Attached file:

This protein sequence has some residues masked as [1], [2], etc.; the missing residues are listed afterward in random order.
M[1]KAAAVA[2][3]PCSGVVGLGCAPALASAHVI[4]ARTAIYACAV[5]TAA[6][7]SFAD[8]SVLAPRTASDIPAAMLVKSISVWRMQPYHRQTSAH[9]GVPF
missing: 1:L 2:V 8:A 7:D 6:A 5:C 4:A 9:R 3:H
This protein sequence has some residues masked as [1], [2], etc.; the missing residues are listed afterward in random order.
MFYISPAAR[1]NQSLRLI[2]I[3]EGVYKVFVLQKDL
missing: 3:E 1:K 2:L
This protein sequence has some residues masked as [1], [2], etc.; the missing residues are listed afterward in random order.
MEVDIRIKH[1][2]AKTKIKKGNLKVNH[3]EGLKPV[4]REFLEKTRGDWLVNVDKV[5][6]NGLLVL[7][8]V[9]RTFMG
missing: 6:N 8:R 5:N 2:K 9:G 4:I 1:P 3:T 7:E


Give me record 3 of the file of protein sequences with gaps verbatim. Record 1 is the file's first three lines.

This protein sequence has some residues masked as [1], [2], etc.; the missing residues are listed afterward in random order.
MEVDIRIKH[1][2]AKTKIKKGNLKVNH[3]EGLKPV[4]REFLEKTRGDWLVNVDKV[5][6]NGLLVL[7][8]V[9]RTFMG
missing: 6:N 8:R 5:N 2:K 9:G 4:I 1:P 3:T 7:E